• First, we make a request to the API
  • We receive a response
  • We extract data from the response
  • Then store the data in our local state

In the event of an error during the data fetching process:

  • We catch the error
  • Store the data in our local state

As you can see we explicitly spell out how and what to do at every step in fetching the data. Almost every React developer is familiar with the lines of code above. Though the syntax and functions work correctly, the code can be re-written to be more elegant and in fewer lines, if written declaratively. Let’s rewrite it using React-Async.

First, you need to install the package by typing npm install react-async in your terminal. Then write your component with the following code:

import React, { Component } from 'react';
import Async from 'react-async';

const loadJson = () =>
  fetch("https://api.coinmarketcap.com/v1/ticker/?limit=1")
    .then(res => (res.ok ? res : Promise.reject(res)))
    .then(res => res.json())

const App = () => (
  <Async promiseFn={loadJson}>
    {({ data, error, isLoading }) => {
      if (isLoading) return "Loading..."
      if (error) return ``Something went wrong: ${error.message}``

      if (data)
        return (
          <div>
             {data.map(el => (
              <li>
                {el.name}: {el.price_usd}
              </li>
             ))}
          </div>
        )

      return null
    }}
  </Async>
)

export default App;

However, since we are using CodeSandbox, we will add React-Async from the dependency menu.

Here we have rewritten our component using hooks instead of classes. We first create a function loadJson to handle our data fetching. Then, inside our App component, we utilize the Async component made available through the React-Async library.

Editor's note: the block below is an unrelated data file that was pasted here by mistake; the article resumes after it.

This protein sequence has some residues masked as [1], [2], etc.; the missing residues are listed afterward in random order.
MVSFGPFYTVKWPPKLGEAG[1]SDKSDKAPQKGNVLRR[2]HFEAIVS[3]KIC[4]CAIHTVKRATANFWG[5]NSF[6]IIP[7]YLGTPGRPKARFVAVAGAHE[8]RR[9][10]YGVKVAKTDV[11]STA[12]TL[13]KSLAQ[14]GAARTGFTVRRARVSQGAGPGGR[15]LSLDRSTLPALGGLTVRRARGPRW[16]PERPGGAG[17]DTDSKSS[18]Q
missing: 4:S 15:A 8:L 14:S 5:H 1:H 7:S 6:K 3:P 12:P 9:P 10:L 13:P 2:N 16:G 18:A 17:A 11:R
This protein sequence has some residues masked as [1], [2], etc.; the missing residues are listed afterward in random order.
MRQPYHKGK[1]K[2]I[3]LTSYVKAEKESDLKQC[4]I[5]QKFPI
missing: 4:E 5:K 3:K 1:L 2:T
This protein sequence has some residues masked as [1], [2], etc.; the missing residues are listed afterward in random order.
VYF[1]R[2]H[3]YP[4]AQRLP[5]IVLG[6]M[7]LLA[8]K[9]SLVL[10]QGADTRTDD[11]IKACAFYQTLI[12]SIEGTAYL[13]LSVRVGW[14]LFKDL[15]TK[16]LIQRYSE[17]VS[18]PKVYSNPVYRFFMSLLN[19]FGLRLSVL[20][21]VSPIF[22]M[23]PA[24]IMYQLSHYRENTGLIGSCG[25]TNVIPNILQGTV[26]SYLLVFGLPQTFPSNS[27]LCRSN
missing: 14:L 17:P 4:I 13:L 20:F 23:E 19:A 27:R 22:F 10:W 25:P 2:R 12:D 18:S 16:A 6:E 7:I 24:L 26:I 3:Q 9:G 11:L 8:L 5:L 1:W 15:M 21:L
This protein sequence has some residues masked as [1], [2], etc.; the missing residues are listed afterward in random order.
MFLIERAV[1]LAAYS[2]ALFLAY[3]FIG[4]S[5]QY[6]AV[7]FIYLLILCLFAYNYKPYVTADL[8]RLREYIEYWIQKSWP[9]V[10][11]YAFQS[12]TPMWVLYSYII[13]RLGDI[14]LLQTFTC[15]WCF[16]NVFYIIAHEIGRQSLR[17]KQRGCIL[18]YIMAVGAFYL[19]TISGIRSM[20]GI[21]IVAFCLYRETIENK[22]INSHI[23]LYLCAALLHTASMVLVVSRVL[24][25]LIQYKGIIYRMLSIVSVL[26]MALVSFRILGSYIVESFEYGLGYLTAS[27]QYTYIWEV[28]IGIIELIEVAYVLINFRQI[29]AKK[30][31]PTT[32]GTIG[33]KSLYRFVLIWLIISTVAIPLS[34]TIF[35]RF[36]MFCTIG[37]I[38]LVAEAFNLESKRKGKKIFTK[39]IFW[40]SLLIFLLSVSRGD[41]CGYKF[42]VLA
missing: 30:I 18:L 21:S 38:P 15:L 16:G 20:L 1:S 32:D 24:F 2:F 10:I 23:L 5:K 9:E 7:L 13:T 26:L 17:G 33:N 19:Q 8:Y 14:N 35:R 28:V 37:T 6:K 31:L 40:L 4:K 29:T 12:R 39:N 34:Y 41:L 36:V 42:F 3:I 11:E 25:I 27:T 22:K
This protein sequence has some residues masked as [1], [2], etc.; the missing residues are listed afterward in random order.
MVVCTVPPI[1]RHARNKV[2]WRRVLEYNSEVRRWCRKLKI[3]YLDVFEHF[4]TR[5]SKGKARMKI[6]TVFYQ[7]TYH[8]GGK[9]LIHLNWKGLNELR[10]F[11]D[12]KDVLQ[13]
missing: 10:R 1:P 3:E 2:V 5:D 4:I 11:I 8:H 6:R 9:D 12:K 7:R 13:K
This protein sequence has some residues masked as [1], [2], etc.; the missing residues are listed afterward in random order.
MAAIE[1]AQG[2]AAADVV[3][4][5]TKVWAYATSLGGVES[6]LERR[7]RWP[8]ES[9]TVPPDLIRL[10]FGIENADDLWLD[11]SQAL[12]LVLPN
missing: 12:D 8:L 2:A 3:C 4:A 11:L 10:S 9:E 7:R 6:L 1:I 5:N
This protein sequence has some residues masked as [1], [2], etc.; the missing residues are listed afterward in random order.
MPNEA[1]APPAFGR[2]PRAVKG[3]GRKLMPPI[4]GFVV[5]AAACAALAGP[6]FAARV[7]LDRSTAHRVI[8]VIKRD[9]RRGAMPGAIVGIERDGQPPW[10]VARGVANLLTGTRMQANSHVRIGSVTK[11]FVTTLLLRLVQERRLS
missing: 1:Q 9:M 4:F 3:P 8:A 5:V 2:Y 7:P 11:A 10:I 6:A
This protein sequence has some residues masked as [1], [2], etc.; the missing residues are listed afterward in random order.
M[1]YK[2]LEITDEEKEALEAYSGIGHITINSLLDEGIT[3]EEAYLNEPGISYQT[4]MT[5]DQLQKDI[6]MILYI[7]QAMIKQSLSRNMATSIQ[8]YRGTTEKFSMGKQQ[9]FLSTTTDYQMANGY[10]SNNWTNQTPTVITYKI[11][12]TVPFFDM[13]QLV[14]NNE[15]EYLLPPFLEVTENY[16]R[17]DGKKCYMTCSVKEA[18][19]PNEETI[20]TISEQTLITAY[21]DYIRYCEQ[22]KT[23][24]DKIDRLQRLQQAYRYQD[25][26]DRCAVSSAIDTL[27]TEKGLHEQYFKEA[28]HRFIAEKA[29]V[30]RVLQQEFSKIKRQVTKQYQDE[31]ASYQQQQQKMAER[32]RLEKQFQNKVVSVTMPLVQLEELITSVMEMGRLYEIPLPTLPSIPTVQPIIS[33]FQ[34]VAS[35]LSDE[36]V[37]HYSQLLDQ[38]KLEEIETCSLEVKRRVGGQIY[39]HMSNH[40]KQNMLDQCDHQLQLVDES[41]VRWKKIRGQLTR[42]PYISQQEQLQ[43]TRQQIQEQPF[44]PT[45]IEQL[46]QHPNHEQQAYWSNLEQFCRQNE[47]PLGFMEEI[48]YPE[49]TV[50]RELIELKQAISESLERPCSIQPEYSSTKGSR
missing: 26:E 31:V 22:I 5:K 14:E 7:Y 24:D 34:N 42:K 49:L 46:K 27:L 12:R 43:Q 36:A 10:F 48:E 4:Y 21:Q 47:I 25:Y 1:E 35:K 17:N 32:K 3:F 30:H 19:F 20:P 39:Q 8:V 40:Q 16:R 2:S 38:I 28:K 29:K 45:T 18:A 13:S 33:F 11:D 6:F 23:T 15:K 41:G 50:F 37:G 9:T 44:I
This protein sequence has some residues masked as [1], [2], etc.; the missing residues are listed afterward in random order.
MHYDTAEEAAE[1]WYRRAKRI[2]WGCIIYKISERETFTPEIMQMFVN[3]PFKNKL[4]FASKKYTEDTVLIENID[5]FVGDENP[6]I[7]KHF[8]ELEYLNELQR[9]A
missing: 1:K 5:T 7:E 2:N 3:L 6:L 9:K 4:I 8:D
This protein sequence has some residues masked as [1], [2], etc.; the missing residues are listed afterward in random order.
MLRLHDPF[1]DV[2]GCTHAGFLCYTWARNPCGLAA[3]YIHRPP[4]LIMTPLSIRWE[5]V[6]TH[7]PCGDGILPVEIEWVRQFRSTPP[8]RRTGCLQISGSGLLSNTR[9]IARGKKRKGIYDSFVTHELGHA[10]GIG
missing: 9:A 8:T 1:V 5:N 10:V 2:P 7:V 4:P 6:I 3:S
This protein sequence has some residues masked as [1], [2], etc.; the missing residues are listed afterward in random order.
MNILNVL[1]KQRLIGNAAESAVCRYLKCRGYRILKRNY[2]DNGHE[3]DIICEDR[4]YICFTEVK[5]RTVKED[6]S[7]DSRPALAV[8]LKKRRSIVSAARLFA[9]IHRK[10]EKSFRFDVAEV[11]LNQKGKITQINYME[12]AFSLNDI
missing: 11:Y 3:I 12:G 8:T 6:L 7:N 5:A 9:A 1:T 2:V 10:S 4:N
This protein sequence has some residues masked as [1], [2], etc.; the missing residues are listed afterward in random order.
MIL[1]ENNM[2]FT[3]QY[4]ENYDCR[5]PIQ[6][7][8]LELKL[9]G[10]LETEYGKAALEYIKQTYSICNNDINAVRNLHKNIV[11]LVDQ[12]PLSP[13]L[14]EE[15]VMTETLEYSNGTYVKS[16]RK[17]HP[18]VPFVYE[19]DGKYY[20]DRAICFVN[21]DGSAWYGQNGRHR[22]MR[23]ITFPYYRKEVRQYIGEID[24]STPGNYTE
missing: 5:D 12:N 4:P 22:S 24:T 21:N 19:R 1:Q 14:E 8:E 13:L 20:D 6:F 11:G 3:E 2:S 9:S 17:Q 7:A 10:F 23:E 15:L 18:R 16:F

Once our promise is resolved, props are made available to us to handle different scenario's.

  • isLoading is available so we can display a user-friendly message while the data is yet to be loaded.
  • error is available in case of an error during the fetch.
  • data is the actual data returned after the fetching is complete.

As we can see, we no longer have to use classes or lifecycle methods to load our data neither did we tell React-Async how to process the data or how to update our state.

React-Async manages the loading state through the isLoading fallback prop, which is rendered until data is ready to be rendered, that is when the dependent asynchronous call resolves and returns the data.

Helper Components

React-Async comes with several helper components that make your JSX more declarative and less cluttered. Each of the helper components will only render its children when appropriate. We can rewrite our App function to look like this:

const App = () => (
  <Async promiseFn={loadJson}>
    <Async.Loading>Loading...</Async.Loading>

    <Async.Resolved>
      {data => (
        <div>           
          {data.map(el => (
            <li>